Thousands in West Northamptonshire will miss out on Chancellor's £150 council tax rebate to help with soaring fuel bills

Critics say government cash will not reach those who need it most with one-in-five in area not eligible

By Kevin Nicholls
Friday, 11th February 2022, 7:34 pm
Updated Friday, 11th February 2022, 7:36 pm

More than one in five West Northamptonshire households do NOT qualify for a council tax rebate aimed at helping people cope with rocketing energy bills.

Chancellor Rishi Sunak announced £150 of government cash for homes in the lowest four council tax bands.

But critics say property values from more than 30 years ago will decide who gets the money among West Northants' 178,668 households rather than who needs it most.

Around 36,000 homes in West Northamptonshire will not qualify for the Chancellor's council tax rebate

The rebate will given out with council tax bills and does not need to be repaid — unlike the £200 energy bill discount announced at the same time.

Government data shows 139,017 homes in West Northamptonshire of which 80.2 percent, are in band A to D.

But the remaining 20.8 percent — just over 36,500 — will not qualify and need to apply for a share of a separate £144 million discretionary fund.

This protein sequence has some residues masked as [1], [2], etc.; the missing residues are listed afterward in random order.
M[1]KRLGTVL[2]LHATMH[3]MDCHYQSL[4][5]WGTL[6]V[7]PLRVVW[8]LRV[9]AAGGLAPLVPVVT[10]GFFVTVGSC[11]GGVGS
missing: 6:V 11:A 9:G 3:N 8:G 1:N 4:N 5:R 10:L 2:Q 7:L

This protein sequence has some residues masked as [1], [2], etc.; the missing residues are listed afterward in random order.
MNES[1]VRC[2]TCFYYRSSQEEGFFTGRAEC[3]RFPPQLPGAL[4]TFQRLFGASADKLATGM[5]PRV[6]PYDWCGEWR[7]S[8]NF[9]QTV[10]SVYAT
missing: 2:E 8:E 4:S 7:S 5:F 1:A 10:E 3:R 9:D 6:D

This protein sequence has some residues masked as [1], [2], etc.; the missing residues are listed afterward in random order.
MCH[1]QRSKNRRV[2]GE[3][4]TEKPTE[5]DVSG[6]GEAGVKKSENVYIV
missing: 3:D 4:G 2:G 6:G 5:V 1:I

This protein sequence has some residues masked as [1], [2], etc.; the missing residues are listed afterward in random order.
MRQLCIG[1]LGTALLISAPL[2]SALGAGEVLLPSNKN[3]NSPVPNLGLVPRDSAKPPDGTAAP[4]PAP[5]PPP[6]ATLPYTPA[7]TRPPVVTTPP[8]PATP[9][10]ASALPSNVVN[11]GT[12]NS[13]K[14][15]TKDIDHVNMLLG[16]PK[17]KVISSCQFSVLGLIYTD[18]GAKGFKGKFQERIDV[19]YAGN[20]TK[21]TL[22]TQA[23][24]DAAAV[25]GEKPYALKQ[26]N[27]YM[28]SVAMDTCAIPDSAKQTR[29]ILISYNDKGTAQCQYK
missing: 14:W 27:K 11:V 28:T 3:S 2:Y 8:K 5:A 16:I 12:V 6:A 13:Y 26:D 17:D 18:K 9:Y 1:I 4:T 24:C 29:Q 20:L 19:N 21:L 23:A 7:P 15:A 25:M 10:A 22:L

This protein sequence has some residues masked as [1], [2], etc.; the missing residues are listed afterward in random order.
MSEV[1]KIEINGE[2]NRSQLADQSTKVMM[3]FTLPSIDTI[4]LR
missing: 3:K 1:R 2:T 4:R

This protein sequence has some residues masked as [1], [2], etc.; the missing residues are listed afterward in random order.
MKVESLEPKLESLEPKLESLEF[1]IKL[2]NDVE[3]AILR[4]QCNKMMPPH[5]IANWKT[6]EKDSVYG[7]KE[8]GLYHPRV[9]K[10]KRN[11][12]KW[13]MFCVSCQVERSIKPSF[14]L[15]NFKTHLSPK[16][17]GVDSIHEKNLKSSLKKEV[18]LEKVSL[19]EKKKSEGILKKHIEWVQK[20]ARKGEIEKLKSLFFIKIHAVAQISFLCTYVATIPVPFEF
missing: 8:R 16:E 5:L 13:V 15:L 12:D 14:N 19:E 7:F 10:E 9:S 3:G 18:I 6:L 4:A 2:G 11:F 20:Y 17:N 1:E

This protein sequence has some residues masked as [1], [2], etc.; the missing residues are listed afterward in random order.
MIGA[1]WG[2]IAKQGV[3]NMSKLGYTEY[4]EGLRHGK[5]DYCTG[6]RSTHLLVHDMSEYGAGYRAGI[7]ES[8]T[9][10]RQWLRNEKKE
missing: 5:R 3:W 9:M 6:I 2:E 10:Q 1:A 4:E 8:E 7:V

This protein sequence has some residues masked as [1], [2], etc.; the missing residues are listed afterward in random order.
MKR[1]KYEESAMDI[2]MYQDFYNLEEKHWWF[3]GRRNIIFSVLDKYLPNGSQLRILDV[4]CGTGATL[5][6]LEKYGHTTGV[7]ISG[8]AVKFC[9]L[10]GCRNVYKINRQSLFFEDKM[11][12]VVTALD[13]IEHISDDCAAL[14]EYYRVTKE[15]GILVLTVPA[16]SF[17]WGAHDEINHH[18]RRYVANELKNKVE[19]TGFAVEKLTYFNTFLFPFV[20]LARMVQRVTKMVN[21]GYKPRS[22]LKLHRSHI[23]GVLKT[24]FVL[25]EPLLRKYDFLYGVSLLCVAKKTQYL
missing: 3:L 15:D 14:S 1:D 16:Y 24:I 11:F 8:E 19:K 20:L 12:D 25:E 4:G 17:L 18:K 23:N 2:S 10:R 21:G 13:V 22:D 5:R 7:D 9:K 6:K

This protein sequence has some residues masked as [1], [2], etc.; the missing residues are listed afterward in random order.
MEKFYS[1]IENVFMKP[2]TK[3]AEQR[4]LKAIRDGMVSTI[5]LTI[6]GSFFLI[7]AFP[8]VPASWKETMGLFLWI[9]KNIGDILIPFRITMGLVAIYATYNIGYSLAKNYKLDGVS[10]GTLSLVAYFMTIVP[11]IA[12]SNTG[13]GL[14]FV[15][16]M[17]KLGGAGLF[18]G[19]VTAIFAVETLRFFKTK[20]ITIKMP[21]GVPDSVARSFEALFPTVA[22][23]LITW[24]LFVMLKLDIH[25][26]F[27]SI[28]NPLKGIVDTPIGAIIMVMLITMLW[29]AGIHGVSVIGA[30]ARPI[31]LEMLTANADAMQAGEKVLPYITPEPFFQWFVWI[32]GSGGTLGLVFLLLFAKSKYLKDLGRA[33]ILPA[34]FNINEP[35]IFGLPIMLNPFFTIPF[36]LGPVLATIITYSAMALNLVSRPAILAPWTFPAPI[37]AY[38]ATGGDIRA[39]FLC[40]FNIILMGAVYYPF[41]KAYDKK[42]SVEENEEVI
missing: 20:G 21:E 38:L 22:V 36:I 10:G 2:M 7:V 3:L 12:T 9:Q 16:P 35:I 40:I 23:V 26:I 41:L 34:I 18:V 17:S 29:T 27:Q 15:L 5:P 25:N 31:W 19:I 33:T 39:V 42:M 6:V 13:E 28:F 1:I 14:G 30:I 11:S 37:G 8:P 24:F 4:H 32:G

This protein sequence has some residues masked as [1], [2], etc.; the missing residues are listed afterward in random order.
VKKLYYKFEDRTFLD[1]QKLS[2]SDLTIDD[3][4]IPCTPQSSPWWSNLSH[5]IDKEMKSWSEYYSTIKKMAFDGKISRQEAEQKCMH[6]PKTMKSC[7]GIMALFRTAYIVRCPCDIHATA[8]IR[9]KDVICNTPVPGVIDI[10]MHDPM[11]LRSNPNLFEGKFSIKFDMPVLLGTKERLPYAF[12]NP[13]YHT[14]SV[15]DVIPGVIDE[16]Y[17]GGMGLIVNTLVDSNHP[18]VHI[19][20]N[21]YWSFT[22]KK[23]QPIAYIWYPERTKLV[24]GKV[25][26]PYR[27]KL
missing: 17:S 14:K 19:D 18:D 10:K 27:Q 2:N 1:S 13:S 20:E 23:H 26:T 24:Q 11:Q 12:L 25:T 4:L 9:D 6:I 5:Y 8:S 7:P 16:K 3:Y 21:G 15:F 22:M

Those can include all-student households which are disregarded for council tax and low-income families where their property is in bands E to H.

Think-tank the Institute for Public Policy Research believes more than two million of the UK's poorest people will miss out on the automatic help.

IPPR senior economist Henry Parkes said: "Support should be distributed on the basis of need and incomes through universal credit, not historic house valuations which may not relate to the financial circumstances households actually face, leaving them reliant on a discretionary scheme for support which could be overwhelmed."

Shadow chancellor Rachel Reeves told the House of Commons that the scheme 'will mean that many of the poorest households receive no extra support, while some of the richest do.'

Labour instead called for an extension to the existing Warm Homes Discount scheme to include more lower-income households.

Council tax bands are based on the value of a property according to 1991 prices.

Anything up to a Band D property would have sold for £88,000 or less 31 years ago. Extended properties may be moved into a higher band when it next changes hands.

On the same day as Chancellor Sunak's announcement, Ofgem revealed average energy bills will rise by nearly £700 per year from April.